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dan shaughnessy

Theo Epstein’s clean getaway irks Red Sox owners

Theo Epstein is seen near the ivy at Wrigley Field last October, just after being named president of baseball operations for the Chicago Cubs.Jonathan Daniel/Getty Images/Getty

ANAHEIM, Calif. — The Red Sox owners are here, and they’re having a hard time keeping the smiles off their faces after what they did to the Dodgers last weekend.

It’s hard not to gloat when you dump more than a quarter of a billion dollars in payroll on the Los Angeles Dodgers. The Dodgers, by the way, are 2-3 since the trade was announced, including a 10-0 beating (Josh Beckett’s start) at the hands of the last-place Rockies. Los Angeles Times columnist T. J. Simers wrote, “They appear lifeless and uninspired in three consecutive losses to the dead meat likes of the Marlins and Rockies.’’


I know it’s piling on, but I’m really starting to think Adrian Gonzalez has something to do with this. He was part of the 2010 Padres and 2011 Red Sox — two of the biggest chokers in baseball history. He was part of the 2012 Sox. Nuf Ced. Now this. Gonzo is the Kryptonite of winning baseball teams. He’s the Cooler.

But enough about the Sox snookering the Dodgers. John Henry, Tom Werner, and Larry Lucchino are still angry. And I think I know why. It really bothers them that Theo Epstein isn’t getting enough blame for the train wreck that is the Red Sox of the last 12 months.

This is actually quite understandable. Henry, Werner, and Lucchino get crushed for Liverpool, LeBron, phony sellout streaks, absentee ownership, and taking a meeting with players (excluding manager Bobby Valentine) when the players want to get the manager fired. They get blamed for stripping Bobby V of powers and for overseeing a franchise that hasn’t won a playoff game since 2008.

They get blamed for kicking their eight-year manager to the curb, then trying to tell us Terry Francona wasn’t fired. They get roasted for commenting (Henry in the studios of 98.5 The Sports Hub), then for being invisible and unaccountable. They get crushed for charging the highest prices in baseball, and worrying about bricks and NESN ratings when their team is falling down.


But it’s rare that anybody blames Epstein. The Camelot general manager basically got out of town without so much as a flesh wound. He is the one who signed Julio Lugo, Mike Cameron, John Lackey, Bobby Jenks, and Carl Crawford. He is the one who traded Anthony Rizzo and Casey Kelly for Gonzalez, then signed Gonzo to a $154 million contract.

Epstein made a ton of bad moves in the later years of his tenure, then went to Chicago for a $19 million contract and watched from afar as the Sox decomposed. John, Tom, and Larry would like to remind you of this.

So I will do it for them.

Mistakes were made. Money was spent badly. The Sox lost their way and tried to throw money at their problems.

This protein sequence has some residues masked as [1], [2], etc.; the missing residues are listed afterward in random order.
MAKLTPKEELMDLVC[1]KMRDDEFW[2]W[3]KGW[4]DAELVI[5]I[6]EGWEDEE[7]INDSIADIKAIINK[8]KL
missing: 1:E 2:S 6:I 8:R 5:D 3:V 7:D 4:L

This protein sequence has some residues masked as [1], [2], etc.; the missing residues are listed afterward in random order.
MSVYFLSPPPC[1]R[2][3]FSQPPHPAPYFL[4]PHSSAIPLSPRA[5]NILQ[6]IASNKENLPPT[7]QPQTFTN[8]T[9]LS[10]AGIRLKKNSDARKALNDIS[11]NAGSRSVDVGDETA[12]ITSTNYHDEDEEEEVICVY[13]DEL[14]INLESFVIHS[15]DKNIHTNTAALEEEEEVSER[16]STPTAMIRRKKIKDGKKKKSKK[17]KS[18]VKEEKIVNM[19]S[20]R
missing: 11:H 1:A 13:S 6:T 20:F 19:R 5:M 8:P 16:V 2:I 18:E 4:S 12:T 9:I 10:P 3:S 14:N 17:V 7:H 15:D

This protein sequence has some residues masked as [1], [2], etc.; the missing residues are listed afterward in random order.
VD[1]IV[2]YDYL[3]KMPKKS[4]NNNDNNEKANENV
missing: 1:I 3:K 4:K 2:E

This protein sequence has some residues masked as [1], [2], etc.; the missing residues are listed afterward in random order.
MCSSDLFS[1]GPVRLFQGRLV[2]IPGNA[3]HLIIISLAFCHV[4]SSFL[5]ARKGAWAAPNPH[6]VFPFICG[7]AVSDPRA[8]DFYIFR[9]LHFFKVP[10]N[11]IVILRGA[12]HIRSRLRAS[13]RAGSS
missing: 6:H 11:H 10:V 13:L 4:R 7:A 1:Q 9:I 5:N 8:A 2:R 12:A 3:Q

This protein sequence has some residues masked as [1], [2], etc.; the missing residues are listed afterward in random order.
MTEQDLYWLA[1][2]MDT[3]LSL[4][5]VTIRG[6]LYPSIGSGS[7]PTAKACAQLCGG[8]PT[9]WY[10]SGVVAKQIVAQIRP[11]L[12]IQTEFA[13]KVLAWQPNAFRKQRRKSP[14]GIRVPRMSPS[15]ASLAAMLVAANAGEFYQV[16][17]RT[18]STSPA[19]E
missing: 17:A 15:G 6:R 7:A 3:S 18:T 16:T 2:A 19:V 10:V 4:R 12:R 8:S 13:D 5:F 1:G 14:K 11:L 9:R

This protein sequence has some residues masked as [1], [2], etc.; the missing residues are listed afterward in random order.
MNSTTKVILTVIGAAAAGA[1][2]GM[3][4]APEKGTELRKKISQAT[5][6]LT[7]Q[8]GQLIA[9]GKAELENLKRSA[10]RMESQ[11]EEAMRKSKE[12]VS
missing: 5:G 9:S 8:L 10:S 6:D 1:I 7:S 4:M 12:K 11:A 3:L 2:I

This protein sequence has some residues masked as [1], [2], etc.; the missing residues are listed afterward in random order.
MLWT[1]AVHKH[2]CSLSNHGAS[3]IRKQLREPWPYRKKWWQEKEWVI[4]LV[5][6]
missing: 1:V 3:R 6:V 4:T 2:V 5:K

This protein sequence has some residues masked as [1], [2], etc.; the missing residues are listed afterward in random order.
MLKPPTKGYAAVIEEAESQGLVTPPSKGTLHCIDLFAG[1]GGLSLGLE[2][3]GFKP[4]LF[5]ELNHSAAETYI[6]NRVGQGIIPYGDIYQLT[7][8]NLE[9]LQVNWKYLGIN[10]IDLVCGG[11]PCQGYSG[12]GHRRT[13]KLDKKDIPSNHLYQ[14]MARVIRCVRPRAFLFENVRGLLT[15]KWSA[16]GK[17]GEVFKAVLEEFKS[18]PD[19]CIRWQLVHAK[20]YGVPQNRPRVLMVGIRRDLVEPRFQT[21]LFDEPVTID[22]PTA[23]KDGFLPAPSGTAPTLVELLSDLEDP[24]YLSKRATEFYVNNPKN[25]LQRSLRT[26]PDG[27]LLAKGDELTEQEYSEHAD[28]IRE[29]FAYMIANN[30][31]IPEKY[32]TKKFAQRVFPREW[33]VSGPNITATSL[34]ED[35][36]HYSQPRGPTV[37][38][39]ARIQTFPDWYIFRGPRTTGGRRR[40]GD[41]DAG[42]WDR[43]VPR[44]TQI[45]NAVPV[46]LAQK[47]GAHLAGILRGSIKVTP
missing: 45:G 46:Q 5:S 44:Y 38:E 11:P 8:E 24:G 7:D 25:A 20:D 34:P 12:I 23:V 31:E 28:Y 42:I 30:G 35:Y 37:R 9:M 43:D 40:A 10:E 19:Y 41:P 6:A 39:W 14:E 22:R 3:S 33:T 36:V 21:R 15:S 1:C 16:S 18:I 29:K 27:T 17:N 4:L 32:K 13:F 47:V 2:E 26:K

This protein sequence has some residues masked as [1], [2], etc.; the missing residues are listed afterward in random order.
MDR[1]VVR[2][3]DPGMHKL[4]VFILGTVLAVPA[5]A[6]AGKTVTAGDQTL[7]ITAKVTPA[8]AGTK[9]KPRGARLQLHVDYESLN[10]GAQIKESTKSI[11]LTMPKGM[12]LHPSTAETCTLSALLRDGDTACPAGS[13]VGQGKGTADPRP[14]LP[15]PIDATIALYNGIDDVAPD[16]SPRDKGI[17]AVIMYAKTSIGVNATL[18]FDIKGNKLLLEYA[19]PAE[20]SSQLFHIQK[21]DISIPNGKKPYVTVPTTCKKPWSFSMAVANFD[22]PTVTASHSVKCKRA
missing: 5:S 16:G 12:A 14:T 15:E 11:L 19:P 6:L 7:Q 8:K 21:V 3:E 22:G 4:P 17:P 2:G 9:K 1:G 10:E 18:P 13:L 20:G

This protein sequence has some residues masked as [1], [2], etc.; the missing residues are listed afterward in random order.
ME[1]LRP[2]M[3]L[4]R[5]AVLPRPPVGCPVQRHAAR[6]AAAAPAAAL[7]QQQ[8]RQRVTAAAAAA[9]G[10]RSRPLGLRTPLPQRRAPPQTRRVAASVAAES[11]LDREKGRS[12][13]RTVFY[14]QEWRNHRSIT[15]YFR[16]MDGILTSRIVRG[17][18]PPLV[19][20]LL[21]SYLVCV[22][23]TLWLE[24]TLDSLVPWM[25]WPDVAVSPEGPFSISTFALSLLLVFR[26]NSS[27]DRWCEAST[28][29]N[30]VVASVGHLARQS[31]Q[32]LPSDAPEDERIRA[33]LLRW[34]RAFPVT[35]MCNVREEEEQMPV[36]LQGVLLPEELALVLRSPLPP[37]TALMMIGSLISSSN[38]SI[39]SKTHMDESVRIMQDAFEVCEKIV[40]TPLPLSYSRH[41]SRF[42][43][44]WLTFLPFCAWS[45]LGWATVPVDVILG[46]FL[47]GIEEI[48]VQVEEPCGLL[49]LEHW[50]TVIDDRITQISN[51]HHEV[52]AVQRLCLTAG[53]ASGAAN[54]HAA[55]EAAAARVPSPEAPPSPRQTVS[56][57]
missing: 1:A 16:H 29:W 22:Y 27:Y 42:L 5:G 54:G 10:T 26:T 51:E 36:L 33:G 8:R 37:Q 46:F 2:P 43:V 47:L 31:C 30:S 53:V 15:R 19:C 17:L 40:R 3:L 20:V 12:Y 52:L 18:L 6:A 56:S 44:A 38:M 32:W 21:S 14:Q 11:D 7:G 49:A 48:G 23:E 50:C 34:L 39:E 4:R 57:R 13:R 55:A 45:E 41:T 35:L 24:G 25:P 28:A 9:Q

Epstein has admitted to all of the above. He did a number of interviews in the days leading up to the Red Sox interleague series at Wrigley Field in June. He pleaded guilty, blaming his bad judgment on “the monster” of Boston baseball.

Sox owners don’t like the notion of blaming it on “the monster.’’ It brings it back to their doorstep. They, after all, are the ones who insist the monster be fed. Ultimately, they signed off on Lugo, Crawford, and the rest. But it bothers them that Epstein skated.


That’s why it must have felt good this week when the owners read a carve job on Epstein, penned by Tom Van Riper at Forbes. Van Riper said Epstein, “has to go down as the decade’s most overrated baseball executive.’’ The piece said Dan Duquette built the core of the Sox 2004 championship team and that Epstein won the World Series by “tinkering with Duquette’s blueprint.’’

Wow. Theo as tinkerer-of-Duquette-magic. That’s a new one.

I e-mailed everyone Wednesday to get their take on my theory. I asked Henry, Werner, and Lucchino if they would like to see Epstein get more blame. I asked Epstein if he believes this is how his old bosses feel.

Henry did not respond. Epstein responded but had nothing to offer on the record. Lucchino sent back, “No comment.’’ Werner wrote, “I can’t believe you are asking that seriously, Dan. Anything we would comment to you would be distorted.’’

Not necessarily.

Thanks for playing, Tom.

And since I have everybody’s attention, here are a couple more unsolicited suggestions. It’s time to release loco Alfredo Aceves. Before something really bad happens.

And you guys need to let Ben Cherington make the call on Valentine. Seeing all the Sox owners here in Anaheim for glorified spring training games gives the impression that Valentine is managing for his job in 2013.

It should be the GM’s call. And if things do not work out well, you can always blame Ben.


Dan Shaughnessy is a Globe columnist. He can be reached at dshaughnessy@globe.com